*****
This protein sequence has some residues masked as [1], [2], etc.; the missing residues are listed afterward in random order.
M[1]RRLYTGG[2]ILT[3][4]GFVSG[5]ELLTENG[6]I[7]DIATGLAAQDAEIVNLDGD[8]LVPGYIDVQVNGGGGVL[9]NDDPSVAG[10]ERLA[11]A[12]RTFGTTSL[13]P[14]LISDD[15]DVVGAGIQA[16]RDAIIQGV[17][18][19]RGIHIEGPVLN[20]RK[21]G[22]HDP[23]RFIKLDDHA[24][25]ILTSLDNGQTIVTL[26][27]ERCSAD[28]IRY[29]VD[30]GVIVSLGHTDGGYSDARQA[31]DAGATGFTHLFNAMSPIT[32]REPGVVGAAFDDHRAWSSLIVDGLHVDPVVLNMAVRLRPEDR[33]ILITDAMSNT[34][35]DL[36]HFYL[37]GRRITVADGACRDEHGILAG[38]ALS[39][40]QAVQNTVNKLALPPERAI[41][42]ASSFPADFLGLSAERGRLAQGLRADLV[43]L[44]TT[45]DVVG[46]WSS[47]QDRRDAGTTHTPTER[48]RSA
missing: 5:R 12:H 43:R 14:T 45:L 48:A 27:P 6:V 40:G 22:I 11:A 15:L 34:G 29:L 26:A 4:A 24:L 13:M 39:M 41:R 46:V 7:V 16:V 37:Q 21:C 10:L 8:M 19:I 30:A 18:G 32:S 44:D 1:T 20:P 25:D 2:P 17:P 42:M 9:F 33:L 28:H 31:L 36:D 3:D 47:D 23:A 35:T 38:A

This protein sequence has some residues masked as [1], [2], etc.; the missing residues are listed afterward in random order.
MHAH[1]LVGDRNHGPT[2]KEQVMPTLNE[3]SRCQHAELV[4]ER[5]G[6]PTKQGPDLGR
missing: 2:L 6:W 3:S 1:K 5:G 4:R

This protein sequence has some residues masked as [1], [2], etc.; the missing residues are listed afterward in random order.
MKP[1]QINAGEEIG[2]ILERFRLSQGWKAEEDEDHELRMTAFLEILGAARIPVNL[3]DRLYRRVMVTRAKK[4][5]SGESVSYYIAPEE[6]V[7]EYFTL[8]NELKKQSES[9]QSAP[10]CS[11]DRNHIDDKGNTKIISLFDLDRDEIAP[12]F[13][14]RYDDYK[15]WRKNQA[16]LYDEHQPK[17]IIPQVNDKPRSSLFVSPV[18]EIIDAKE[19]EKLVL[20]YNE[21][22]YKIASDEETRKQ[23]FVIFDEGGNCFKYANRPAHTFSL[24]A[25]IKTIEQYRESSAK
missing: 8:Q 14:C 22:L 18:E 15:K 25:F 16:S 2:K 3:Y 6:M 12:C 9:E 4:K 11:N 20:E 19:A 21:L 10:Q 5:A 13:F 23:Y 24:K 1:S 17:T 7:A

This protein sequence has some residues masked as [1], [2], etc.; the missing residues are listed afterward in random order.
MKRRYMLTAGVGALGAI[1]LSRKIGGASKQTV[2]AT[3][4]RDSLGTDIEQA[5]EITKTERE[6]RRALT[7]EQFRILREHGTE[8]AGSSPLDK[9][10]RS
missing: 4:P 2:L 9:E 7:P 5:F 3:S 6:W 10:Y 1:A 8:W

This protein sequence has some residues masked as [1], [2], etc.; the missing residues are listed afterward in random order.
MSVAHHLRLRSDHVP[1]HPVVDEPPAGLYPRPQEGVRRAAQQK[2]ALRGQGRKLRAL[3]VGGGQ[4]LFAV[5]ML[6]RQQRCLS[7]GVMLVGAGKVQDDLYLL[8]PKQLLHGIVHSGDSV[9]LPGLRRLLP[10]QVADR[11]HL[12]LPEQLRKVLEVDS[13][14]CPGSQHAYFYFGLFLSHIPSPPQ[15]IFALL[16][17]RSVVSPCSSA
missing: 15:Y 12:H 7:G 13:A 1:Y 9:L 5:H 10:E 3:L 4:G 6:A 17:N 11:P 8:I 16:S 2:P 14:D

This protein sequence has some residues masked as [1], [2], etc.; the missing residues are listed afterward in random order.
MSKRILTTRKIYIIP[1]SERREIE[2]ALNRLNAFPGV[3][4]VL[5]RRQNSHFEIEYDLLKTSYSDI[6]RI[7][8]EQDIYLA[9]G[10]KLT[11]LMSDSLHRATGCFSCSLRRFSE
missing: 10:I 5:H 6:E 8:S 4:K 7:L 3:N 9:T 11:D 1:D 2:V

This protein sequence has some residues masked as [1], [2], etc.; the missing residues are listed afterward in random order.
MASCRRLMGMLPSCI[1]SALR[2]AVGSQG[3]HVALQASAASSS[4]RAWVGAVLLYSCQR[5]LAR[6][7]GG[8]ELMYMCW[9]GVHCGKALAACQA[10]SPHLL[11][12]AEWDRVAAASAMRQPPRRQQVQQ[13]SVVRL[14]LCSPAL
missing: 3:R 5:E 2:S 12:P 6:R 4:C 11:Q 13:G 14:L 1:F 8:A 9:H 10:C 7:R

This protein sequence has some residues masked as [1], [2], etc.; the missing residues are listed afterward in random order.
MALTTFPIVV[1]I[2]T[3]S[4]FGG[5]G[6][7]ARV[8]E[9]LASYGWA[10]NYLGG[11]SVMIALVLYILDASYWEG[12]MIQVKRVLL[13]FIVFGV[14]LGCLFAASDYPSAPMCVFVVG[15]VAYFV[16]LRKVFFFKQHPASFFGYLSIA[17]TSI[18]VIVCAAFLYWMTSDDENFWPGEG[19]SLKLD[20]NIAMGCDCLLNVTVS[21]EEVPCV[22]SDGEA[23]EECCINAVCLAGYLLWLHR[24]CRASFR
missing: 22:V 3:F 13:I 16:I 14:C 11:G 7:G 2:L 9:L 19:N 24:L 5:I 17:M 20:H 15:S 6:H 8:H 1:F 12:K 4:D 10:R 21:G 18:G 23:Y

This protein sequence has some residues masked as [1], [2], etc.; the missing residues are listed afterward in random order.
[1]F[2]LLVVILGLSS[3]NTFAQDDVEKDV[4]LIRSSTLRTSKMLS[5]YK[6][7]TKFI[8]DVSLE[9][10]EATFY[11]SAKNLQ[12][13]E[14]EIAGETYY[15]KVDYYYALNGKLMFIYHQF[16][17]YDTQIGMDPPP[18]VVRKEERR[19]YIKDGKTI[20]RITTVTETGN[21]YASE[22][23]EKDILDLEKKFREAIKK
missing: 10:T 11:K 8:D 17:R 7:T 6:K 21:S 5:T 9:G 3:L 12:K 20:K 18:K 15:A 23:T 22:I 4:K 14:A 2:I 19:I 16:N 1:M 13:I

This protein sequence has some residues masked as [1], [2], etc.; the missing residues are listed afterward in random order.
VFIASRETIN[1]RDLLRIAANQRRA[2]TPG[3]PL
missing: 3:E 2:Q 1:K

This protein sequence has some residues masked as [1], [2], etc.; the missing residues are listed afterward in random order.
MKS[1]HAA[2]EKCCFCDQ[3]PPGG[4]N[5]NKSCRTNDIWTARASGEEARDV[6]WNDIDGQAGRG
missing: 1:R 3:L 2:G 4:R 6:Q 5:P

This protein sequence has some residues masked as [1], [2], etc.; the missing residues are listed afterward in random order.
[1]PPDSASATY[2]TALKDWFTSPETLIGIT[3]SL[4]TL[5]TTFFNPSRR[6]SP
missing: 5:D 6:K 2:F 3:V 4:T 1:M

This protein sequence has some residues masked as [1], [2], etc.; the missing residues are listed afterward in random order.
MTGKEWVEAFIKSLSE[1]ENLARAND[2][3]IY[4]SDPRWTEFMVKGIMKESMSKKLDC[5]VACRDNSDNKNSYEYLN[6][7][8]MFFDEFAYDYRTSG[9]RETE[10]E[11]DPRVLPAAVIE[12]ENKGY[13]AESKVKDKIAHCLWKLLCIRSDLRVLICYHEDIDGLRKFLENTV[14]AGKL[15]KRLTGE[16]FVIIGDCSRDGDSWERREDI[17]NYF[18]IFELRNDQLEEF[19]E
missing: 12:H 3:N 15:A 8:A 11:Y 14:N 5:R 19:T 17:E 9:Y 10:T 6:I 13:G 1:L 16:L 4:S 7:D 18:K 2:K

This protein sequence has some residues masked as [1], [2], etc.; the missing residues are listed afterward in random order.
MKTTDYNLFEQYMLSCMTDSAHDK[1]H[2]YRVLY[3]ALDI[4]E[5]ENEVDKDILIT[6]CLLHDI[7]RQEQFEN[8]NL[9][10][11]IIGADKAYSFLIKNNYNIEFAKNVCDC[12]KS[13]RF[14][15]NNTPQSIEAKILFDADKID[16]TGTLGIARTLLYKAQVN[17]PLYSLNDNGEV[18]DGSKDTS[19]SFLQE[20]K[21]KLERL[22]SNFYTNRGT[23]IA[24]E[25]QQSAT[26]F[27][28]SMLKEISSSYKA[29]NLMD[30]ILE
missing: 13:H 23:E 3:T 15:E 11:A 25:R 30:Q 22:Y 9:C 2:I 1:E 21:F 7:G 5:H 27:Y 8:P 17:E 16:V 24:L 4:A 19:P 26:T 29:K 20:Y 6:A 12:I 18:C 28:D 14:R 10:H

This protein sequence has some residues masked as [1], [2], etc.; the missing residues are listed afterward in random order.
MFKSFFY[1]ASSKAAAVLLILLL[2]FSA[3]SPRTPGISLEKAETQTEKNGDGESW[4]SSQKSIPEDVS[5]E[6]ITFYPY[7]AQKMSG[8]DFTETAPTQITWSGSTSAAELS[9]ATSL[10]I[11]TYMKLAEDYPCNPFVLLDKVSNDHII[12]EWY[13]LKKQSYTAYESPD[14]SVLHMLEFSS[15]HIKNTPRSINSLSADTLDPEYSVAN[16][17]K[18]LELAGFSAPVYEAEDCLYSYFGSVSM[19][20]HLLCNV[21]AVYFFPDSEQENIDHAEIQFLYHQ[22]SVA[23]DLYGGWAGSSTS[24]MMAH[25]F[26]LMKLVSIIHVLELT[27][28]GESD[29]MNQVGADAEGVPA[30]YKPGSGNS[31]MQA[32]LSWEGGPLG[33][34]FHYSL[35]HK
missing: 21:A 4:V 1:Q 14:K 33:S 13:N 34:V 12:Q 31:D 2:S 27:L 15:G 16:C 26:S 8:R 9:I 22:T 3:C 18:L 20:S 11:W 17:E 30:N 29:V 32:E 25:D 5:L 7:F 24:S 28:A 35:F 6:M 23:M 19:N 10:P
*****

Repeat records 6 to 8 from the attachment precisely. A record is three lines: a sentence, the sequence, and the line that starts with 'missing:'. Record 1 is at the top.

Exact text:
This protein sequence has some residues masked as [1], [2], etc.; the missing residues are listed afterward in random order.
MSKRILTTRKIYIIP[1]SERREIE[2]ALNRLNAFPGV[3][4]VL[5]RRQNSHFEIEYDLLKTSYSDI[6]RI[7][8]EQDIYLA[9]G[10]KLT[11]LMSDSLHRATGCFSCSLRRFSE
missing: 10:I 5:H 6:E 8:S 4:K 7:L 3:N 9:T 11:D 1:D 2:V

This protein sequence has some residues masked as [1], [2], etc.; the missing residues are listed afterward in random order.
MASCRRLMGMLPSCI[1]SALR[2]AVGSQG[3]HVALQASAASSS[4]RAWVGAVLLYSCQR[5]LAR[6][7]GG[8]ELMYMCW[9]GVHCGKALAACQA[10]SPHLL[11][12]AEWDRVAAASAMRQPPRRQQVQQ[13]SVVRL[14]LCSPAL
missing: 3:R 5:E 2:S 12:P 6:R 4:C 11:Q 13:G 14:L 1:F 8:A 9:H 10:C 7:R

This protein sequence has some residues masked as [1], [2], etc.; the missing residues are listed afterward in random order.
MALTTFPIVV[1]I[2]T[3]S[4]FGG[5]G[6][7]ARV[8]E[9]LASYGWA[10]NYLGG[11]SVMIALVLYILDASYWEG[12]MIQVKRVLL[13]FIVFGV[14]LGCLFAASDYPSAPMCVFVVG[15]VAYFV[16]LRKVFFFKQHPASFFGYLSIA[17]TSI[18]VIVCAAFLYWMTSDDENFWPGEG[19]SLKLD[20]NIAMGCDCLLNVTVS[21]EEVPCV[22]SDGEA[23]EECCINAVCLAGYLLWLHR[24]CRASFR
missing: 22:V 3:F 13:I 16:I 14:C 11:G 7:G 2:L 9:L 19:N 24:L 5:I 17:M 20:H 15:S 6:H 8:H 1:F 12:K 4:D 10:R 21:G 18:G 23:Y